Improved Career Advancement
Even if your career advancement plans as a nurse do not involve attending graduate school, not having a BSN might still be holding you back. A BSN is often the minimum requirement for nurses who want to advance their careers, no matter what role you’re working towards getting into. Nurses with an associate degree often have a more limited range of career opportunities due to the fact that employers are actively seeking out BSN-qualified nurses and tend to favor them when providing career advancement opportunities including additional training courses for nursing specialties and on-the-job training.
It Might be Legally Required
In 2017, New York State passed the first legislation of its kind, requiring all registered nurses to gain a BSN within ten years of entering the workforce. There are several reasons behind this including the fact that studies show BSN nurses to provide better standards of patient care, be more prepared for the role, and tend to lead to lower patient mortality rates, reduced re-admissions, and improved standards of patient care. While the BSN-in-10 legislation is currently only active in New York State, we can expect more states to follow suit in the near future as healthcare experts and lawmakers begin to realize the importance of having highly-educated nurses in the workforce. As a result, if you are currently a registered nurse but do not have a BSN, there may come a time in the future where you’ll be required by law to get one in order to continue working in this role.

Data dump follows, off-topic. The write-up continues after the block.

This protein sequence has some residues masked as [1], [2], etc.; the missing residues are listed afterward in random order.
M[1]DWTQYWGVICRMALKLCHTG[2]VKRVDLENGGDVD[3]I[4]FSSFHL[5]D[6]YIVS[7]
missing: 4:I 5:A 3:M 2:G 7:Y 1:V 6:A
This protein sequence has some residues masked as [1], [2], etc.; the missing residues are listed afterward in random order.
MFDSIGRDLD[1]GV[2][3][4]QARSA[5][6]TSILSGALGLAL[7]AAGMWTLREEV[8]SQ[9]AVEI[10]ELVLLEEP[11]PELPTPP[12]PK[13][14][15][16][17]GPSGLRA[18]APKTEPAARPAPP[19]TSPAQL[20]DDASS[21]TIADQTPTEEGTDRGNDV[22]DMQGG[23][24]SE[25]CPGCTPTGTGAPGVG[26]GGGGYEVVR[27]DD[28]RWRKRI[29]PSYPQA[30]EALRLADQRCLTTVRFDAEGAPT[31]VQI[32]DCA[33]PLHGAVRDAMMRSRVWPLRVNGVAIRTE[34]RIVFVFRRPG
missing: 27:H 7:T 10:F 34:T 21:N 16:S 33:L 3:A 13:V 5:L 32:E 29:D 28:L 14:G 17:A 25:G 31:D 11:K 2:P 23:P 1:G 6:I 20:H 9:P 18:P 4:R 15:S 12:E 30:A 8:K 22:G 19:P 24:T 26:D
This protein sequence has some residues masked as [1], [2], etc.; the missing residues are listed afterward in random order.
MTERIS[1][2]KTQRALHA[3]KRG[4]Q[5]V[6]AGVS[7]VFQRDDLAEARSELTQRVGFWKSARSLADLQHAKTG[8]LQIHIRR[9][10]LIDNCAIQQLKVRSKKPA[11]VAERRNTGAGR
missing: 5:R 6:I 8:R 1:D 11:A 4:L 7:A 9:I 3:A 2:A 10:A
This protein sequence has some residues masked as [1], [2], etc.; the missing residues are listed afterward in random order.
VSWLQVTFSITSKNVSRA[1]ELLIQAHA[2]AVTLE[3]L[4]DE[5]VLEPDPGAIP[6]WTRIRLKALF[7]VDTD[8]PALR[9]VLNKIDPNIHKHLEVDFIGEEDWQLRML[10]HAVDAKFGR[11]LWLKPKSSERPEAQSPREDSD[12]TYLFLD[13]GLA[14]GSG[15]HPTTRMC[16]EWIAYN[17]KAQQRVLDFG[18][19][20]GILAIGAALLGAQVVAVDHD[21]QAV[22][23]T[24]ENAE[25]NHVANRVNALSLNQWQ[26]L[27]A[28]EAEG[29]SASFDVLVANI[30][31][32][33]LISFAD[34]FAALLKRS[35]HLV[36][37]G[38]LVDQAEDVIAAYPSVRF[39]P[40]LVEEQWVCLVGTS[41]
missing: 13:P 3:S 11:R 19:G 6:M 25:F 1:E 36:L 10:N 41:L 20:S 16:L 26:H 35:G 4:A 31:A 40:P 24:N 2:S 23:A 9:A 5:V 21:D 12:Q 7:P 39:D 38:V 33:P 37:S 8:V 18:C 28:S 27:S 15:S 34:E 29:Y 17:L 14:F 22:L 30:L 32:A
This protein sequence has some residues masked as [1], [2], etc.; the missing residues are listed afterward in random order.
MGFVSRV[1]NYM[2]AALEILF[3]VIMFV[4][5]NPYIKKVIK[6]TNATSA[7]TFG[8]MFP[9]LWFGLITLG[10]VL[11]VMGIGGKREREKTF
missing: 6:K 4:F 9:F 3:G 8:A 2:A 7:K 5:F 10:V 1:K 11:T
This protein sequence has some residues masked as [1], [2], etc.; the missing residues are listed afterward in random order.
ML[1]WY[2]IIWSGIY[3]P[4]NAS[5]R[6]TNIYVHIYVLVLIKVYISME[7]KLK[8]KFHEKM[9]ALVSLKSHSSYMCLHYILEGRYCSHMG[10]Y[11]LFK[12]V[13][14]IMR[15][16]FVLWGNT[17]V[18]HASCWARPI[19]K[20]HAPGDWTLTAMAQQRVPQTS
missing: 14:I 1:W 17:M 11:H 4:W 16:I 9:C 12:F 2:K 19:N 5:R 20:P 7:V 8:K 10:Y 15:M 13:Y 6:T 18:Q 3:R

Improved Patient Outcomes and Care
For most nurses, patient care is the most important part of their job. Many nurses get into this profession because they are naturally caring people who want to be there for others and give their best every day. If you are a nurse who is committed to improving standards of patient care and dedicated to only providing the best, the need to get a BSN is going to make sense to you. There have been several studies in the past that provide a clear link between BSN-educated nurses and the improvement of patient care. In facilities where a large majority of nurses are educated to this level, there is a lower incidence of patient problems.
A higher number of BSN-educated nurses typically leads to lower rates of infections acquired in hospitals and healthcare facilities, reduced risk of patients suffering from pressure ulcers and post-operative deep vein thrombosis, and lower patient re-admission rates across the board. In addition, studies have found that nurses with a BSN have a positive impact on post-surgical mortality rates in patients. A University of Michigan study carried out in 2014 found that a 10% increase in BSN-holding nurses led to an 11% decrease in the patient mortality risk.
Getting a BSN is likely to be the minimum requirement for a role in nursing in the future, with the state of New York setting the tone for others. Getting a BSN won’t just benefit individual nurses, but also patients and the healthcare industry as a whole.